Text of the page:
Last Updated on Thursday, 1 September, 2022 at 11:49 am by Andre Camilleri
George M. Mangion is a partner in PKF, an audit and business advisory firm
Readers may be insensitive to aspirations of Malta striking an oil or gas discovery and treat the subject as taboo. Again, the anticipation of success in the past tantalised electorate in the hustings prior to elections – this is now conceived as a damp squib by most of us. It is a paradox, to recall how all neighbouring countries in the Central and Eastern Med basin have been successful in drilling for fossil fuels yet we have only issued 13 licenses in the past 62 years. Italy itself successful, has drilled in thousands of sites before striking oil. Exploration in Malta started in the 1950s, shortly after the discovery of oil in Ragusa in southeast Sicily. D’Arcy Exploration, later British Petroleum, was granted an exploration licence in 1954 and drilled the first onshore well in 1959.
Following the enactment of the Continental Shelf Act in 1966, Malta’s offshore acreage was opened for exploration in the 1970s. Four wells were drilled between 1971 and 1973 by Shell, Aquitaine and Home Oil.
Since then, a further eight wells have been drilled but so far no commercial discovery has been made. The success story of Cyprus makes us envious of their ample discoveries and perhaps déjà vu sinks in that we have abandoned seeking investors. In 2014, Joseph Muscat signed with Azerbaijan to buy LNG for 30 years via a controversial consortium (Electrogas). Sadly, one of the local shareholders is in jail pending trial accused of complicity in murdering a journalist. Back to Cyprus, one notes that the latest discovery adds to three other major gas finds, including at the Aphrodite well in Block 12 of 4.5 trillion cubic feet, licensed to US firm Chevron, Britain’s Shell, as well as Israeli partners. The early bird catches the worm and Cyprus has been vigilant in seeking foreign investors. It continues to build on its prowess for offshore exploration considering that at present, eight exploratory licences have been granted with the first licence for Block 12, named Aphrodite, granted to Noble Energy in October 2008. In January 2012 Noble Energy announced a natural gas field discovery at Aphrodite with an estimated resource range of 5 to 8 trillion cubic feet (Tcf). In June 2015 the Aphrodite gas field was declared commercial. The Minister of Energy, Commerce and Industry Natasa Pilides estimated it would take about three years to commercially exploit Aphrodite, with the gas likely to be exported to nearby Egypt.
Over the period, Noble Energy has farmed-out most of its participation in the gas field, retaining a stake of 35%. Noble’s partners to Block 12 now include Royal Dutch Shell and the Israeli companies Delek and Avner.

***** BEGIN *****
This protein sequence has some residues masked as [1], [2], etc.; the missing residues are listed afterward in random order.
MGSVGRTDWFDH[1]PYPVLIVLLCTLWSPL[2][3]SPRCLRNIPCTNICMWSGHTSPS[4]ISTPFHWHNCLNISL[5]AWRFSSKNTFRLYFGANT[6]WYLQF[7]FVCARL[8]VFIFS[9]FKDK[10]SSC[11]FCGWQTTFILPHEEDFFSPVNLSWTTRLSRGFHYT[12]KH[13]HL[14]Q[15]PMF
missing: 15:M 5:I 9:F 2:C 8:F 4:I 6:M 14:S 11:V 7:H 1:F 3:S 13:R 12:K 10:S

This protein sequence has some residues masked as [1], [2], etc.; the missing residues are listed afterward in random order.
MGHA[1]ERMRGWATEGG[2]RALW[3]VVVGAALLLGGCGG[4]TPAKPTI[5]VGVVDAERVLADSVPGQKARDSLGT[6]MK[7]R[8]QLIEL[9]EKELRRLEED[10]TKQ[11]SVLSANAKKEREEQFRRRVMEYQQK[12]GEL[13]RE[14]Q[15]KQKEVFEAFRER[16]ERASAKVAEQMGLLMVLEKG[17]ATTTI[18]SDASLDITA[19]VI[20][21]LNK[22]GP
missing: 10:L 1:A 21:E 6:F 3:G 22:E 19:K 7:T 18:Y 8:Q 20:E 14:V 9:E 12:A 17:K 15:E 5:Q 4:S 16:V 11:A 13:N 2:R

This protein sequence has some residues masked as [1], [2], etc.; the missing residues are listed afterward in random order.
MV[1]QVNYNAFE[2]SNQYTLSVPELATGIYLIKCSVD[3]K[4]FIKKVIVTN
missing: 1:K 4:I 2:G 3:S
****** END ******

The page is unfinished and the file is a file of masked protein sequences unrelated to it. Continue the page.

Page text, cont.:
More good news follow as fortune favours the brave. In December, US giant ExxonMobil and Qatar Energy signed a contract for oil and gas exploration and production-sharing off Cyprus. Intensive marketing of its offshore acreage rewarded Cyprus by attracting international investors. The Cypriot energy ministry proudly announced that more drilling had begun in a new well called Zeus-1 in Block 6, where additional quantities of gas could be discovered.
TotalEnergies and Eni (operator) made a significant gas discovery at the Cronos-1 well, in Block 6, offshore Cyprus. This discovery follows the second Calypso-1 discovery made on the same Block in 2018. Located at approximately 160km southwest of the Cyprus coast, Cronos-1 encountered several good quality carbonate reservoir intervals and confirmed overall net gas pay of more than 260 metres. Cypriot Energy Minister prides itself by saying that such new gas discoveries off Cyprus could potentially speed up exploitation of untapped resources and help secure supplies to Europe.
With Russia threatening to cut off gas supplies to the European Union, Nicosia was in talks with Brussels to become part of the bloc’s energy plan to reduce reliance on Moscow. In a smart move, Cyprus contacted Eni and TotalEnergies to find ways to optimally exploit another discovery located 165km off the southwest coast of Cyprus. So far, Nicosia has granted drilling licences for seven blocks to the Eni-Total consortium.
In conclusion, last year our finance minister Clyde Caruana announced government’s intention to apply for an Exclusive Economic Zone (EEZ). This could hold huge economic potential in the coming years, not just for fisheries, but even artificial islands, wind farms, solar farms, wave-generated electricity and revenue from shipping movements. The EEZ could potentially be 226 times the size of Malta. Apologists for Malta’s failed oil exploration programme blame the dearth of licenses due to disputes over boundaries of the vast continental shelf. Notice how this time the issue of a PMC by our Continental Shelf directorate to attract investors excludes the use of EEZ acreage for upstream exploration.